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Byrds Mr Tambourine Man

Byrds Mr Tambourine Man

It was 1965. Bob Dylan had gone electric, had just brought it all back home, and he weren’t gonna’ work on Maggie’s farm no more.

The Beatles were ready for new horizons, too, and by the end of 1965 would release the Dylan-influenced Rubber Soul. That album would inspire more musical changes that blossomed in 1966 such as Brian Wilson’s Pet Sounds.

But on April 12, 1965 the Byrds released the single, Mr Tambourine Man. The song had appeared on Dylan’s Bringing It… album. The first cut on side two.

Byrds Mr Tambourine Man
45 of record

The Bringing It… album cover is the one with Dylan sitting in what appeared to be a someone’s living room surrounded by lots of items for fans to stare at and discuss. It also had a long-legged woman lounging red-dressed. Cigarette in hand. Sally Grossman, the wife of Dylan’s manager Albert Grossman.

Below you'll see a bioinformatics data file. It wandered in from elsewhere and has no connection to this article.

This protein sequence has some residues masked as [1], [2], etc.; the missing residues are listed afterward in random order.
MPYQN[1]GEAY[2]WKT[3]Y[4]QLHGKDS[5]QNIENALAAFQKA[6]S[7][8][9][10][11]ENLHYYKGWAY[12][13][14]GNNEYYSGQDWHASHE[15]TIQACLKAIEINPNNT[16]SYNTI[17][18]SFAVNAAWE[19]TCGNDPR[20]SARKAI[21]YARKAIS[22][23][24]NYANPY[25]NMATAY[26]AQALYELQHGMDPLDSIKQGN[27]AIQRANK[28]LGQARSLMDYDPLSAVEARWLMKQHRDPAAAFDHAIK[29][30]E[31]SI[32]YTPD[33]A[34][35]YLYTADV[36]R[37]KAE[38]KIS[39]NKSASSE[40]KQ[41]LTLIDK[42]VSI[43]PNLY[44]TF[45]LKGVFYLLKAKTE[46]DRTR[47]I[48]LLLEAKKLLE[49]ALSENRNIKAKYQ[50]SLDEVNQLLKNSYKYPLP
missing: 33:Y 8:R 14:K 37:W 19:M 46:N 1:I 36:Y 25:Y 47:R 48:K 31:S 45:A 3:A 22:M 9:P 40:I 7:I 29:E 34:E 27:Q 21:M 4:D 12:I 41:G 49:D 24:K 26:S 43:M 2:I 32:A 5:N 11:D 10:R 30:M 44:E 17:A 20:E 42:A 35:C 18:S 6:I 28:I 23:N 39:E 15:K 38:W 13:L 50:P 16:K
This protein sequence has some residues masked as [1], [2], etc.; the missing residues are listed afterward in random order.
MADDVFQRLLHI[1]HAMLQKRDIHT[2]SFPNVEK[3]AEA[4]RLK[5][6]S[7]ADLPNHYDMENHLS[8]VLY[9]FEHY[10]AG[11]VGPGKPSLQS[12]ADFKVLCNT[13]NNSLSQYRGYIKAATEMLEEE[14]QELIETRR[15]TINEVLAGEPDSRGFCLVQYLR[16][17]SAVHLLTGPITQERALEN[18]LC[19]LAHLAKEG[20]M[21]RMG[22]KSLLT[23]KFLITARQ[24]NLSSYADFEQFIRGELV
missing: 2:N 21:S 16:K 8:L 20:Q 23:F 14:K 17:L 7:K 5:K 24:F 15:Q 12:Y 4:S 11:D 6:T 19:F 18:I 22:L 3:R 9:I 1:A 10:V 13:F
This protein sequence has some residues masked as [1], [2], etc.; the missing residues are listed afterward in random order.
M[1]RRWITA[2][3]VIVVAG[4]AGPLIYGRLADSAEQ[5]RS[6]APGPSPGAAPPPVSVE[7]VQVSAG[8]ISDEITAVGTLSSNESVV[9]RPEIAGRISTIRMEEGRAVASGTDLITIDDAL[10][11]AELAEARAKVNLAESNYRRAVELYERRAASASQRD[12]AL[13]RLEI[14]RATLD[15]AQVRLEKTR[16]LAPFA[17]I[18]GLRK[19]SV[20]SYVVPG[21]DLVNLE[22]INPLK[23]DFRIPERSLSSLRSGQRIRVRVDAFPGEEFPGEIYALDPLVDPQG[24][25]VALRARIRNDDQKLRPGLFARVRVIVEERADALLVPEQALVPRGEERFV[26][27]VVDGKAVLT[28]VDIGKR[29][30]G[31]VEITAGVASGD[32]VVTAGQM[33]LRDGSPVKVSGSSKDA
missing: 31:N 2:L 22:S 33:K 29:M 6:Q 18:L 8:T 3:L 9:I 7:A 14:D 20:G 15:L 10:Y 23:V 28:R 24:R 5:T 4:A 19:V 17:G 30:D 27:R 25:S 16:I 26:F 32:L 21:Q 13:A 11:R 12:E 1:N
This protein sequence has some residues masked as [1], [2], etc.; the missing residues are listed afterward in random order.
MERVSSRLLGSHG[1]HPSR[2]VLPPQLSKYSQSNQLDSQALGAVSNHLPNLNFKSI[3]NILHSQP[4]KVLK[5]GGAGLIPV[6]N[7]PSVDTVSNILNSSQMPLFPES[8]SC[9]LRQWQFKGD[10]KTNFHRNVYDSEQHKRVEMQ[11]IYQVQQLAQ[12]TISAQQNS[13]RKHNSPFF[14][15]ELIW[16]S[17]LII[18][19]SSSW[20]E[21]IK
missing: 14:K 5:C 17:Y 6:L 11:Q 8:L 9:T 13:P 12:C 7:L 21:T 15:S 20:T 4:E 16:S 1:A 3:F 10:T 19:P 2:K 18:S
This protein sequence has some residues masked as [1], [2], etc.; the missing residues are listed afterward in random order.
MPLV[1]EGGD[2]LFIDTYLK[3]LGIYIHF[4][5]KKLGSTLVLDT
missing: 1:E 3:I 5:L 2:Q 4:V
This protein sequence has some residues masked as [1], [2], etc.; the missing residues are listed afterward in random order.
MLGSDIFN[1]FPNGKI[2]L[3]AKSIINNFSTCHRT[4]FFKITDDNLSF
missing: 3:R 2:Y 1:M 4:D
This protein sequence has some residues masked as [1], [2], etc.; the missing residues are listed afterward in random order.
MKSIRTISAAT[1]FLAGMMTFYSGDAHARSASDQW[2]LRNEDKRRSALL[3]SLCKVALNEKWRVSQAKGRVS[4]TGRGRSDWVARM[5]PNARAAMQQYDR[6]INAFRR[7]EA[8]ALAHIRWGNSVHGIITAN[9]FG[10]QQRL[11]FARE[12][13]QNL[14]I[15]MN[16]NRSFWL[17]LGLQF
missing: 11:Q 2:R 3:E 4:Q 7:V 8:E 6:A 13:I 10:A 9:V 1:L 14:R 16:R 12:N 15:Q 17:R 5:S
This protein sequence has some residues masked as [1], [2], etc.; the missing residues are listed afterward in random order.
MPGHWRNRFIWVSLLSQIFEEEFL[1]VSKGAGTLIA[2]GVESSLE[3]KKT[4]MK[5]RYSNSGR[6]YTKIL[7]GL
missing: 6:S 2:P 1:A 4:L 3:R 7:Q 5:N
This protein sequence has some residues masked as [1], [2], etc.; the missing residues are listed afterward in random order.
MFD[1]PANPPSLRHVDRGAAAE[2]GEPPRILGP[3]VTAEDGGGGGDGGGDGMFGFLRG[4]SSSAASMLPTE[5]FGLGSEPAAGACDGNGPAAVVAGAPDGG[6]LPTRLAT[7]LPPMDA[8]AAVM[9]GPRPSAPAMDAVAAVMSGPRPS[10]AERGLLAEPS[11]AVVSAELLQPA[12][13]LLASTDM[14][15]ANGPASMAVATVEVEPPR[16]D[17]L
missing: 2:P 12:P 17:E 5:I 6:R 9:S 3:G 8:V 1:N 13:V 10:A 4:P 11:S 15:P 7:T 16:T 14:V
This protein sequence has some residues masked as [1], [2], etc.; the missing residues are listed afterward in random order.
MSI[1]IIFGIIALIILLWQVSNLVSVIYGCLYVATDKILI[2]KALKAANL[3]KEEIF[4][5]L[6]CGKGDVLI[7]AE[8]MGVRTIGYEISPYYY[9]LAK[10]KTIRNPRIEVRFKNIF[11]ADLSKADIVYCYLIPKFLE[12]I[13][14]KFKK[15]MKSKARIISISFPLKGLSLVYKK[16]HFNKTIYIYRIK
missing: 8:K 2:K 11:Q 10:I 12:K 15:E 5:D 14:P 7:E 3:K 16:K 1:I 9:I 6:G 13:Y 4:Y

Byrds Mr Tambourine Man

The living room was the second home of Albert and Sally. The place in a little artsy town in Ulster County, NY called Woodstock. In four years a couple of hippies would hatch the idea for a recording studio there. That’s another story for another time.

Byrds Mr Tambourine Man

The Byrds had recorded Mr Tambourine Man on January 20, 1965 at Columbia Studios in Hollywood. Like many LA bands, the musicianship was not as strong as the session men available and Roger McGuinn was the only Byrd to actually play on that recording.  The players had the nickname of the Wrecking Crew and included including Hal Blaine (drums), Larry Knechtel (bass), Jerry Cole (guitar), and Leon Russell (electric piano). Roger McGuinn, David Crosby and Gene Clark sang. 

Columbia Records released the “Mr. Tambourine Man” single on April 12, 1965 and on June 26 it became Billboard’s #1 song. McGuinn’s jangly electric 12-string Rickenbacker guitar was part of the song’s hook and formed the Byrds’ trademark sound.

Folk-rock had been born thanks to Bob Dylan and the Byrds.